A Bible Short Story by Johann Quisumbing
The next day, they reached the southern end of the sea of Galilee. Because there were many boats available for hire, many of the people decided to make their way to Capernaum by the sea. However, because Simon is a leper, no boats would take them. Instead, they forded the Jordan River and continued on by land. This added another day and a half to the journey. They found themselves north of the village of Gennesaret just a few miles from the city of Capernaum. Lazarus spoke to a few people from a group of villagers heading north. He found out that they were heading to a meeting place, to listen to a very charismatic rabbi in the hillsides near the city. So, they followed those people from a discrete distance.
The sun was just rising to its zenith, when the group turned off the road to join an even larger group that came from the city. From what Simon could see, the people were gathering in a dale between three hills. He knew that the people would become very violent if they found a leper in their midst. So, he and his son, instead found a goat’s trail that went up the slope of the hill on their left. When they climbed about halfway, Simon saw that they had a good vantage point to overlook the whole valley. The valley was actually a small hollow, a shallow basin with a winding stream down its middle. Except for a copse of trees, the valley floor up to the foot of the hills were blanketed with a dull yellowish brown grass.
Simon and Lazarus dismounted and tied their animals to a short stunted tree. As Lazarus set up camp, Simon watched the people below. From what he can see, there must’ve been about two thousand people. At first, he thought that the people were just idly standing on both sides of the stream. Then, he realized that they were all looking up toward the hill that was opposite from where they were. Simon followed the direction of their gaze up the hill to an outcrop of rocks sticking out of the yellowish grass. Some of the people started to climb the hill and gathered around the outcrop. Then, a group of men, about twelve of them, were coaxing people to sit on the grass. At the top of the outcrop, a man appeared. Simon knew he must be the Nazarene, but whether he was the miracle worker, he saw no sign of any miracles.
The Nazarene started to look at the people. His head turned to scan those who sat nearby, then to the people in the valley. Then, Simon saw that the Nazarene was looking at his direction for the longest time, or at least, he thought. His followers finally got the majority of the people seated. The Nazarene himself sat down on a rock and began to teach. For Simon, he was not sure what to expect. Then when the Nazarene spoke, he was surprised that his voice carried across quite clearly.
He gave nine proverb-like proclamations starting with the word, “Blessed.” The first set of blessings were addressed to an unusual group of unfortunates; the lowly, the mourners, the meek and those desperate for righteousness. Then, he realized that he himself is one of those unfortunates. Is the Nazarene saying that the kingdom of heaven is his for the taking? Simon was really listening to every word uttered.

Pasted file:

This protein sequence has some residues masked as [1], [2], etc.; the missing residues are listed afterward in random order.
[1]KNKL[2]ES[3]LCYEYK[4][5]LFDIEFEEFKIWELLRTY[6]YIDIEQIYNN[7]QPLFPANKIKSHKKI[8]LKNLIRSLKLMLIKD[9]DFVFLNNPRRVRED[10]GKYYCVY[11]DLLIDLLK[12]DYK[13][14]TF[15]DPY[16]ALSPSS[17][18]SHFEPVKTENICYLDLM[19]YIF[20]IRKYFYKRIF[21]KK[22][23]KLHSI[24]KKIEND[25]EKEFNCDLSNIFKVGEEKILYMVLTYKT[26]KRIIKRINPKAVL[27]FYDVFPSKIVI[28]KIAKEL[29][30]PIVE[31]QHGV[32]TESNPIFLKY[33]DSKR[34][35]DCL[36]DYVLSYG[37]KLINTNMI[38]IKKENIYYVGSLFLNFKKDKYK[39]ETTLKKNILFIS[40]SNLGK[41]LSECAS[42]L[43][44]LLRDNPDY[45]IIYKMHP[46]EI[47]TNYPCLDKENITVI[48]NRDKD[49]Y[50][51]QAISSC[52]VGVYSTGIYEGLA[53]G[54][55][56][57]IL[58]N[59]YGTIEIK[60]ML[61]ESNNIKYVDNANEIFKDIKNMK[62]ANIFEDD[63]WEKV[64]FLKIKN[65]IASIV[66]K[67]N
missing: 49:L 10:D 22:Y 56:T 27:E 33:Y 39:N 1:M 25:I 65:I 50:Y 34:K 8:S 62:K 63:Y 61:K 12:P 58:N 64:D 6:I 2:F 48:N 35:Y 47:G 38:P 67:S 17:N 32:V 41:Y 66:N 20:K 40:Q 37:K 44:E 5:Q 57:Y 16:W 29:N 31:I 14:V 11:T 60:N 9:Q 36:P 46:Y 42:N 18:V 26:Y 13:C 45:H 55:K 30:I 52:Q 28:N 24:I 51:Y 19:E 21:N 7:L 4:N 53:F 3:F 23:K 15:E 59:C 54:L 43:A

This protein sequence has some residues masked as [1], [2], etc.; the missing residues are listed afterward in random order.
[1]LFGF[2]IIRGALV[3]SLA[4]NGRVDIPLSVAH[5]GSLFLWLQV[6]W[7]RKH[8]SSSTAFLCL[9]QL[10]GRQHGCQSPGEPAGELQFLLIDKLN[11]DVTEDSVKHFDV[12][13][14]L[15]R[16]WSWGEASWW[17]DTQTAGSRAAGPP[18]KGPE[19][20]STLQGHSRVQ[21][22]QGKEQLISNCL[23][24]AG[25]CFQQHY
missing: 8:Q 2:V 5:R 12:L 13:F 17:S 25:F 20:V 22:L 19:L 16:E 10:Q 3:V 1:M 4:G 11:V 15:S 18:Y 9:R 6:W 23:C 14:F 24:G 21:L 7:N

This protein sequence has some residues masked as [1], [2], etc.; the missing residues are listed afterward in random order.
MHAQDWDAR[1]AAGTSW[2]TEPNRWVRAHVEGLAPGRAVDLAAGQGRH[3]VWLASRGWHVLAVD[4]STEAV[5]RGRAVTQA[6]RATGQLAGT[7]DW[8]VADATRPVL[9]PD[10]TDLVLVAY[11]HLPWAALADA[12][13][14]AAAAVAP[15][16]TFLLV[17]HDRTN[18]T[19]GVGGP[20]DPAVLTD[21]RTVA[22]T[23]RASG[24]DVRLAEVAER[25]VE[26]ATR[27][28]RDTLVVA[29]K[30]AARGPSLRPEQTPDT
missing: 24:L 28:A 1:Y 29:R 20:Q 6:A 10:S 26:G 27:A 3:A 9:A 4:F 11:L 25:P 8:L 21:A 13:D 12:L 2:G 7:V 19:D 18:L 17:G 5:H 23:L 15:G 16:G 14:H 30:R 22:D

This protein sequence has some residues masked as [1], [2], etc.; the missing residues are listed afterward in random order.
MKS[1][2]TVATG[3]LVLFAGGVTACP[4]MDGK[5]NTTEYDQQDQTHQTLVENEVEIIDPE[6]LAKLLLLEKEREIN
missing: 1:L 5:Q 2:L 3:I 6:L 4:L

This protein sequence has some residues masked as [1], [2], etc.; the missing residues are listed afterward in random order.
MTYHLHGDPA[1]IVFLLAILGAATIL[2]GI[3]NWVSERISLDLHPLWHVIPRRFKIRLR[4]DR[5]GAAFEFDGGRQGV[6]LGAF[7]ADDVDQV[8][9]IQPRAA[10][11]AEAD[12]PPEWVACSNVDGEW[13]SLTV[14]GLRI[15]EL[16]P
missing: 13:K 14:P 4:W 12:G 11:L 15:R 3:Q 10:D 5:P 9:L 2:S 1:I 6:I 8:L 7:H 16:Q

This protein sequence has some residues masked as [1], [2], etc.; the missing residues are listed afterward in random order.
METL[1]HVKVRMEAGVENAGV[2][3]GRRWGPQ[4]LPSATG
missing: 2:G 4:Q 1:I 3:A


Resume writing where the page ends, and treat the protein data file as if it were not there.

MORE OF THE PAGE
The other set of blessings were addressed to the merciful, the pure in heart, the peacemakers, and then a twice mention to the persecuted. When he ended that the latter was to rejoice and be glad, because great is their reward in heaven, Simon was flabbergasted.
“Lazarus!” Simon called out.
His son walked over from setting up the camp. “Have I missed anything? What is all that noise coming from the valley?”
“Oh that. The Nazarene instructed the people to discuss among themselves about a marvelous declaration that he just spoke about.”
Simon retold his son about the Nazarene’s ‘blessing’ dissertation.
“I tell you my son, never have I heard any man offer such hope to the hopeless. And he speaks with such authority,” Simon said amazed. Lazarus was about to talk… “Wait! He is speaking again.”
To be continued…
Though my story is basically fiction, the character of Simon the Leper is an actual Bible personality who actually lived in Bethany, a village in Judaea on the southeastern slope of the Mount of Olives. He is only mentioned in two verses in the Gospels according to Matthew and Mark. There is no other reference of him in the Bible. So, I asked myself, ‘what was his story? How did he catch leprosy? And how was he cured?’ There are many such characters in the Bible, many of them had no names at all, but yet there are worthy stories to tell about them. With the help of some sanctified imagination and some artistic license, I felt their stories should be told especially of their faithful encounters with Jesus Christ.
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